Why would people want to take part in a feast of art and architecture when they are not interested in it? I don't know. Some vaguely perceive it as a cultural activity and cultural is positive and they want to be perceived positively, too. Some do it because the others do. In fact, I don't find these motives absolutely negative; after all, I read many a book just because it was fashionable among my high school friends (and we wanted to be big girls and very intellectual ones) and I found many of them actually interesting. With books, it is maybe easier because people are used to handling language more than dealing with visual images; words are usually more straightforward, too, while visual images tend to be more metaphorical. In one of his essays, Erwin Panofsky states in his Studies in iconology that there are three levels of meaning:
At Level 1, one sees a painting of a woman holding a child. In a sense, it's the pure form only perceived.
At Level 2, the person puts it into an adequate cultural and historical context and understands that since the figures have haloes and maybe other defining paraphernalia and features, it's not a woman and a child but Madonna with Baby Jesus – it's the conventional meaning of the subject.
At Level 3, one is able to find out, based on deeper analysis, why the Madonna with Child is depicted this way and not another, or, as I'd say, What the hell this means, because according to Panofsky, art works do not exist in vacuum.
I would personally add Level 0: Oh! Pretty! Shiny! Pink!, especially created for tourists and snobs. And no, Real Art doesn't mean that at L1 you see a cat, at L2 you see it is a little tabby kitten chasing a fly and that L3 is a cognitive awakening of Oh, kitten makes me happy. This is a mental process defined for L0, sorry.

It is the appeal to primary brain circuits (somewhat metaphorically speaking, I'm not a neurobiologist but should some be around, feel free to elucidate) while pretending to be something elevated that constitutes kitsch, and it's done using pop-cultural references. Sentiment comes on its own while the viewer perceives. Angels are cute and do not need any further interpretation (even if there can be one), it's Raffael, for dog's sake, it's Culture, everybody knows that angiolini plague art work since forever (not totally true but for an ordinary viewer, it may well be) and they are oh-so-sweet.. Now it needs the pretty shiny to be dangly to get a cat toy and the whole family may content.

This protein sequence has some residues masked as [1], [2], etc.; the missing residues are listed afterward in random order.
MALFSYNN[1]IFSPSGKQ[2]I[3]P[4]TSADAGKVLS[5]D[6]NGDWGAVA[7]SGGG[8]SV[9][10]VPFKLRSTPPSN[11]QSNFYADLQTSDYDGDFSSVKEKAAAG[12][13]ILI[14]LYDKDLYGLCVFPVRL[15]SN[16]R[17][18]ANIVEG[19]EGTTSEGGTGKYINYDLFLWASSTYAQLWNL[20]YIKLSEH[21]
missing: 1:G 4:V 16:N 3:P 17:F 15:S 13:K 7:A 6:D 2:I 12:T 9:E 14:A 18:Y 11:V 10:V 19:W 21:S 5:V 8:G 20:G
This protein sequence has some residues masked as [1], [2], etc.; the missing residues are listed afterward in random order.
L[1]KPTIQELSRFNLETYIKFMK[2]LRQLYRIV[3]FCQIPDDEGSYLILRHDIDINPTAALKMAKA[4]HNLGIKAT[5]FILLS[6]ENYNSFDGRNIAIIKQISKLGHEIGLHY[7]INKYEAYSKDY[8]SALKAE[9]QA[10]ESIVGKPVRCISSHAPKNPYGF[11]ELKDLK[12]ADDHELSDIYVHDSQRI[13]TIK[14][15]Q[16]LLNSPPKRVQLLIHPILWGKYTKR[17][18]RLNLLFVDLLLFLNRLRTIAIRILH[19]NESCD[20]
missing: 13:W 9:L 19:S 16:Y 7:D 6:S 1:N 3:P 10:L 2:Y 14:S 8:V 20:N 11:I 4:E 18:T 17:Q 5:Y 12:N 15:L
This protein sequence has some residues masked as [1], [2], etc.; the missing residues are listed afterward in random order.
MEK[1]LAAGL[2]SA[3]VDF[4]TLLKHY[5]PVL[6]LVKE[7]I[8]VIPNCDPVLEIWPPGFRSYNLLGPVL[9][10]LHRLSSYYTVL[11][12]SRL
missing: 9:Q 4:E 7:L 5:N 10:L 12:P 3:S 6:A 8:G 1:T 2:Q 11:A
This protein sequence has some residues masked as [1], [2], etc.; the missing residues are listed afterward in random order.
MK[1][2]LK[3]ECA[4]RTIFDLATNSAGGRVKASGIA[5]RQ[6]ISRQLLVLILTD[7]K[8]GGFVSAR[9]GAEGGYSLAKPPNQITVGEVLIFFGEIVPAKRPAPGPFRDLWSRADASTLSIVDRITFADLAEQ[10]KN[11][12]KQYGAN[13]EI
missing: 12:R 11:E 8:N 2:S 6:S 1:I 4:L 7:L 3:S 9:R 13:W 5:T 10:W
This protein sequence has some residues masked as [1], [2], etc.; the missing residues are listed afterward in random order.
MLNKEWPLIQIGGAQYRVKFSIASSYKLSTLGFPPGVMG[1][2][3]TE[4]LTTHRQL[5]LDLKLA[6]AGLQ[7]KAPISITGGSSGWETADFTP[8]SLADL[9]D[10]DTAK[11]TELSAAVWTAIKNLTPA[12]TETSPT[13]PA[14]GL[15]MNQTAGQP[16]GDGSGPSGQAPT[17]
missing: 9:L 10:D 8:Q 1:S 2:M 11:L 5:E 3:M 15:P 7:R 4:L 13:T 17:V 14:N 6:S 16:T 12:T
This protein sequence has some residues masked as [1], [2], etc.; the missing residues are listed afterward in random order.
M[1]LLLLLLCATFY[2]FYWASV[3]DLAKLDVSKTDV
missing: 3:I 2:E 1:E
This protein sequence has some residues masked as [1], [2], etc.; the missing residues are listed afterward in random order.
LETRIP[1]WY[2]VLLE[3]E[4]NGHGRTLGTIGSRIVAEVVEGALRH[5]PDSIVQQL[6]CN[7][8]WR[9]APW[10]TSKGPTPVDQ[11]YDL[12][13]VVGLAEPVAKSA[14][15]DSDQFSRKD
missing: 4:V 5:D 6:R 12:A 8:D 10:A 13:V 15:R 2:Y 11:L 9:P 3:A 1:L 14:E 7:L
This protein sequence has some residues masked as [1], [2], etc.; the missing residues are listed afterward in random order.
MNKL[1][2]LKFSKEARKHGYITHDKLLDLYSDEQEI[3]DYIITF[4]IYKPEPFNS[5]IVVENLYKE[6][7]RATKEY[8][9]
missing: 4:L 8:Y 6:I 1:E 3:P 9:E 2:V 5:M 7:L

There is a strong urge to create and to decorate in every human being. Nowadays, this urge is suppressed by entertainment neatly packaged and delivered in perfect form – who would bother to sing when one can download all the music of the world and play it?, who would bother to draw when there are picture books? who would bother to dance when one can watch TV and see things moving? Authenticity of expression gets lost in this process, the idea of authenticity disappears too... and soon enough, the originals get kitschified. I remember seeing Caravaggio's Fruit basket. It was bland. I expected it to be bigger, more colourful, shinier. I bet that many people get disappointed because they expected Florence and anything in there to be bigger, more colourful and shinier. The 19th century facades are the most colourful ones and less worn, many a painting is smaller than imagined and doesn't have any pretty and decent frame and being a tourist is so tiresome! so one has to cling to the imaginary.

Five minutes younger twin brother of kitsch is intellectual snobbery. After the first person, and it might well be a caveman, became aware that whatever he likes is also liked by others and more to that, kitschy, he decided to refuse it and be different.
Being different is another strong force in each individual's psyche. As in many other aspects of human thinking, there is a duality between being different and fitting in – what would be the point of being different when the rest of the crowd wouldn't understand it? Understanding, of course, need not be deep, fair enough when the rest of the crowd applauses the audacity... and at a certain point, even this stance turns to kitsch.

How to escape the circulus vitiosus of kitsch changing to snobbery and back? It's in one's mind. I'm aware why Sta. Croce looks better to general crowd from the front. I know what's behind those angels. Now, why then I indulge in plaguing the house with blown glass birds every Christmas? Why I wear that many silk flowers in my hair on kitschy hair days? I know that it's kitsch but I enjoy it. After all, life is short and generally miserable so why not afford oneself something plainly likeable, be it pretty shiny dangly?

1 comment:

  1. Tak dneska to byla kurnik hluboka myslenka.